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Can You Ever Forgive Me? (2018)

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When Lee Israel falls out of step with current tastes, she turns her art form to deception.

Director:

Marielle Heller

Writers:

Nicole Holofcener (screenplay by), Jeff Whitty (screenplay by)
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Popularity
1,039 ( 93)
Nominated for 3 Oscars. Another 50 wins & 82 nominations. See more awards »

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Cast

Cast overview, first billed only:
Melissa McCarthy ... Lee Israel
Richard E. Grant ... Jack Hock
Dolly Wells ... Anna
Ben Falcone ... Alan Schmidt
Gregory Korostishevsky ... Andre
Jane Curtin ... Marjorie
Stephen Spinella ... Paul
Christian Navarro ... Kurt
Pun Bandhu ... Agent Doyle
Erik LaRay Harvey ... Agent Solonas
Brandon Scott Jones ... Glen
Shae D'lyn ... Nell
Rosal Colon ... Rachel
Anna Deavere Smith ... Elaine
Marc Evan Jackson ... Lloyd
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Storyline

Lee Israel (Melissa McCarthy) made her living in the 1970's and 80's profiling the likes of Katharine Hepburn, Tallulah Bankhead, Estee Lauder and journalist Dorothy Kilgallen. When Lee is no longer able to get published because she has fallen out of step with current tastes, she turns her art form to deception, abetted by her loyal friend Jack (Richard E. Grant). An adaptation of the memoir "Can You Ever Forgive Me?" relays the true story of the best-selling celebrity biographer (and friend to cats). Written by Fox Searchlight Pictures

Plot Summary | Plot Synopsis

Taglines:

Her greatest work will be her biggest crime.


Motion Picture Rating (MPAA)

Rated R for language including some sexual references, and brief drug use | See all certifications »

Parents Guide:

View content advisory »
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Details

Official Sites:

Official Facebook | Official site | See more »

Country:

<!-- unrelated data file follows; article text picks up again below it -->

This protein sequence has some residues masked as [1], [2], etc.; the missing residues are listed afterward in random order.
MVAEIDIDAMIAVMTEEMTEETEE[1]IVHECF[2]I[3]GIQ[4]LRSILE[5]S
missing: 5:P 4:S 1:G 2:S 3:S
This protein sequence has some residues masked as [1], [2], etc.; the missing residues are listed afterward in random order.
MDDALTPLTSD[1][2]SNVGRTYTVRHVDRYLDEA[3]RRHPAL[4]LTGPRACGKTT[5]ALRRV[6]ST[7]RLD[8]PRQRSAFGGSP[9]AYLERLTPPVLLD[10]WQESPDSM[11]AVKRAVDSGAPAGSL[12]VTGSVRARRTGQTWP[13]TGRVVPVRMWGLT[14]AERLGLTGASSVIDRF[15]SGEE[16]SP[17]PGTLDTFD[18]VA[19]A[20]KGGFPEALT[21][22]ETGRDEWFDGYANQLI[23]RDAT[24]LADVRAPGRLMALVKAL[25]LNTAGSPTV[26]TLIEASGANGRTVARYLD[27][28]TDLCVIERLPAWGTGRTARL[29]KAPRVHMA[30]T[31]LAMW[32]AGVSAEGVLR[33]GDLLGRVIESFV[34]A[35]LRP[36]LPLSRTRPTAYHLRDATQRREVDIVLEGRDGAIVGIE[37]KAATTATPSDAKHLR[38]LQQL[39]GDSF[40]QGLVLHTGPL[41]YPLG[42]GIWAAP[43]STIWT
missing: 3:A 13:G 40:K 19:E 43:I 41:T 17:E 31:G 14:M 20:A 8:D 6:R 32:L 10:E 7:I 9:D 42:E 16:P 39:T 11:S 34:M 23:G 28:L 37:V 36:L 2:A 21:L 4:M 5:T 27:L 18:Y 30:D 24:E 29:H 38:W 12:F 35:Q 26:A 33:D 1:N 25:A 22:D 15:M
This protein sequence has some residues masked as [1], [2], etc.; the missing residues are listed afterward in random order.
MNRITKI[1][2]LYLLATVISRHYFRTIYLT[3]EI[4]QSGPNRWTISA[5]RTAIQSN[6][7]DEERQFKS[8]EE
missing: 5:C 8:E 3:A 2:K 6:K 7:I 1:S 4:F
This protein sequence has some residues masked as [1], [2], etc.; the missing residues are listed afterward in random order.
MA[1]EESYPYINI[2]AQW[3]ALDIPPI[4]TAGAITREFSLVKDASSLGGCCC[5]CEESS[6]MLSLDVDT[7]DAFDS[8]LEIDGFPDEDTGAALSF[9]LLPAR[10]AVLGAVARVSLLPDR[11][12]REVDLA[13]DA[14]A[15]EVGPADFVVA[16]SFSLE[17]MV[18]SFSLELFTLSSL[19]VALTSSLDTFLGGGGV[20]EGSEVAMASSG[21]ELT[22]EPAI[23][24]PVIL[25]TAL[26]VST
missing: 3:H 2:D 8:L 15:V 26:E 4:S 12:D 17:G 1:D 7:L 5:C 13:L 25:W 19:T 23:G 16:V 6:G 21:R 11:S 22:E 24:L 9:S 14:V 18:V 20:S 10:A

USA

Language:

English

Release Date:

2 November 2018 (South Africa) See more »

Also Known As:

Can You Ever Forgive Me? See more »

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Box Office

Budget:

$10,000,000 (estimated)

Opening Weekend USA:

$161,510, 21 October 2018, Limited Release

Gross USA:

$8,803,865, 14 March 2019
See more on IMDbPro »

Company Credits

Show more on IMDbPro »

Technical Specs

Runtime:

Color:

Color

Aspect Ratio:

2.39 : 1
See full technical specs »
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Did You Know?

Trivia

The movie is full of nods to 'Withnail & I', which was Richard E Grant's first feature in 1987:
  • Grant standing under an umbrella in the rain.
  • Grant ordering 'Two double whiskeys'.
  • Grant saying 'chin chin'.
  • Clearing up a dirty kitchen and apartment that has rotting matter in it.
See more »

Goofs

When Lee is seen walking toward the 86th Street subway station, she passes the Citibank branch at 86th and Broadway, with an advertisement for Citi Priority Banking in the window. Citi Priority did not exist until 2016. See more »

Quotes

Lee Israel: I have figured out a way to pay my bills, without shoveling shit, and it is a good feeling.
See more »

Crazy Credits

Closing credits appear onscreen as if typewritten. See more »

Alternate Versions

Ahead of the film's release in Australia, the distributor chose to pre-cut the film in order to obtain an M classification. These changes removed detail of hard drug misuse (cocaine snorting) through re-framing, and also removed the film's sole use of very strong language by re-dubbing the term with a milder phrase. The uncut international version was later approved for a DVD/Video release with an uncut MA15+ classification. See more »